Saturday, April 15, 2017

Snake Den Ridge Trail

New Miles Completed: 5.3
Total Miles Hiked: 10.6
Elevation Gain: 3,400 feet!
14 April 2017

Ok - let's just get this out of the way upfront...  The Snake Den Ridge trail is steep...

Trail elevation profile from Hiking Trails of the Smokies
Snake Den Ridge trail starts in Cosby Campground, right near campsite B-51. So you have park in the hiker's parking area at the front of the campground and then walk through the campground to find the trailhead.

At the trailhead - 5.3 miles up to the Appalachian Trail

About the first 0.7 miles of the trail follows an old road. The trail is gravel and wide. Along the way you will pass the Williamson Cemetery on the right side of the trail (as you are ascending). It's a small cemetery of maybe 15 or so graves, mostly folks from the Williamson family. Cemeteries in the Smokies always seem to be carpeted in moss, giving them an odd yellowish green glow.

Williamson Cemetery
At the end of the gravel road section of the trail is a loop turnaround, and from here on out the trail assumes a more typical Smokies trail-like feel. From here to the top the trail is generally a single hiker wide, sometimes smooth, but often rocky and rooty. After leaving Cosby Campground the trail meanders over a couple of watersheds and has its only bridged crossing at Little Rock Creek.

Bridge over Little Rock Creek
From here the trail starts to ascend the flanks of Snake Den Mountain, and follows the crest of the ridge up, ultimately to meet the Maddron Bald trail and then the Appalachian Trail. Snake Den Ridge trail is open to both hikers and horses. In some of the steep and/or muddy areas the horses have a pretty serious impact on the trail.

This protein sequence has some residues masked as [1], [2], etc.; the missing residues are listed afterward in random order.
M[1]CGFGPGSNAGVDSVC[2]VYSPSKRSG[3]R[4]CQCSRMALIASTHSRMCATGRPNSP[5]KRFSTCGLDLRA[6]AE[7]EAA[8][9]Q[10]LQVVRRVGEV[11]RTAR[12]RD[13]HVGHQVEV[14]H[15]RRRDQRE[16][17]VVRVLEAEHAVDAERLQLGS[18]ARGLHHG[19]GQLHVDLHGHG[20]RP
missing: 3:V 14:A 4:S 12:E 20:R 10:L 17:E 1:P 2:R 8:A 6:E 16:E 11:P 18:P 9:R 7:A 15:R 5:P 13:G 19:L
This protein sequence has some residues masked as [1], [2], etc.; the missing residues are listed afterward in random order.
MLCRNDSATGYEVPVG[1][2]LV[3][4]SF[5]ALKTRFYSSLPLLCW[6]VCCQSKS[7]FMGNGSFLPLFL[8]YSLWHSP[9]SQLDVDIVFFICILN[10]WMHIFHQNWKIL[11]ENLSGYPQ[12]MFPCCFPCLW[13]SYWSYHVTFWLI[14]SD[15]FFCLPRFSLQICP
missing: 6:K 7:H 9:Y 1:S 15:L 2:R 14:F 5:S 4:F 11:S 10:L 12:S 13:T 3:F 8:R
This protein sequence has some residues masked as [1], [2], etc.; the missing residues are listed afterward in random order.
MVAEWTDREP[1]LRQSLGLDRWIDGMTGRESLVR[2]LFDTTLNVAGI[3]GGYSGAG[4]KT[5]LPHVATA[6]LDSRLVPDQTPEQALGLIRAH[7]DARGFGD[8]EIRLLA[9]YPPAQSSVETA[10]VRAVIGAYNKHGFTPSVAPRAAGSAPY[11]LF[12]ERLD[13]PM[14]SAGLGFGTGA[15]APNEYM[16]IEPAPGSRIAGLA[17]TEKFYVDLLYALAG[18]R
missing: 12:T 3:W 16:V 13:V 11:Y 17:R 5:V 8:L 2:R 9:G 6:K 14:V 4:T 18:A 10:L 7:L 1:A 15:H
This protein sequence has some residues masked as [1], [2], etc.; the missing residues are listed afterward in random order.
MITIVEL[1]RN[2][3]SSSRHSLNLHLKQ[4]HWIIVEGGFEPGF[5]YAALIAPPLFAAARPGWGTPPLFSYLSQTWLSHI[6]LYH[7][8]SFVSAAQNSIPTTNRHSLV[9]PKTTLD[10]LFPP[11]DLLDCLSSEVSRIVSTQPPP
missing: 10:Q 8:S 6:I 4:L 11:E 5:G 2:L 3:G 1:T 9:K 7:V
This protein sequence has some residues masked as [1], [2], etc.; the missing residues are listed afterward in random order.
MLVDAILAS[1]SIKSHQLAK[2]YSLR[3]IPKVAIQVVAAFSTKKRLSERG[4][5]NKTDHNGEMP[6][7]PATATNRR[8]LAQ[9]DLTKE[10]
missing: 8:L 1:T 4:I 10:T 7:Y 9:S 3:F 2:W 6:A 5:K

Horse impacts on the trail

The lower parts of the trail were fairly barren wildflower wise. But through the middle section there were lots of Sweet White Trillium, Phlox, Chickweed, some nice patches of Squirrel Corn, Foam Flower and Bishop's Cap. As I neared the top of the trail, the sides became carpets of Carolina Spring Beauty, and I found some beautiful patches of Trout Lily.


Trout Lily

Sweet White Trillium

A carpet of Carolina Spring Beauty along the upper sections of the trail
There are also some very nice views from rocky outcrops along the trail. As the trail ascends along Snake Den Mountain there are several spots where it rounds the edge of a ridge before ascending further. These edges provide views down into the valley below, especially this time of year when the leaves are still off of the trees.

View down into Cosby
As you near the top, the Snake Den Ridge trail meets up with the Maddron Bald trail. I did the Maddron Bald trail and Albright Grove Loop in December 2016 under very different conditions. December was cold and clear with lows on the trail around 15 degrees F. This day was warm and sunny (I was sweating on my way up!) and a very pleasant day to be out on the trail in shorts and a t-shirt.

Snake Den Ridge - Maddron Bald trail junction
Just 0.7 miles up from this trail junction is the Appalachian Trail and the terminus of the Snake Den Ridge trail. I stopped here and chatted with a few other day hikers who were making a loop out of Cosby up Low Gap - A.T. - Snake Den Ridge; they were also working on completing their maps of the park. Then I got to chat with a couple of section hikers who had started at the southern terminus of the A.T. at Springer Mountain, GA and who were headed up to Hot Springs, NC. It was nice to meet them and hear their stories of the trail.

Snake Den Ridge - Appalachian Trail junction
From here I turned back and headed down the Snake Den Ridge trail back to my waiting car at Cosby Campground. Needless to say going down was considerably easier than coming up. That said, while Snake Den Ridge trail WAS tough going up, it wasn't as difficult as I had feared. It's a bit of a slog in parts for sure, but never did I think I was about to die... The views, the wildflowers, and the sense of accomplishment were my reward.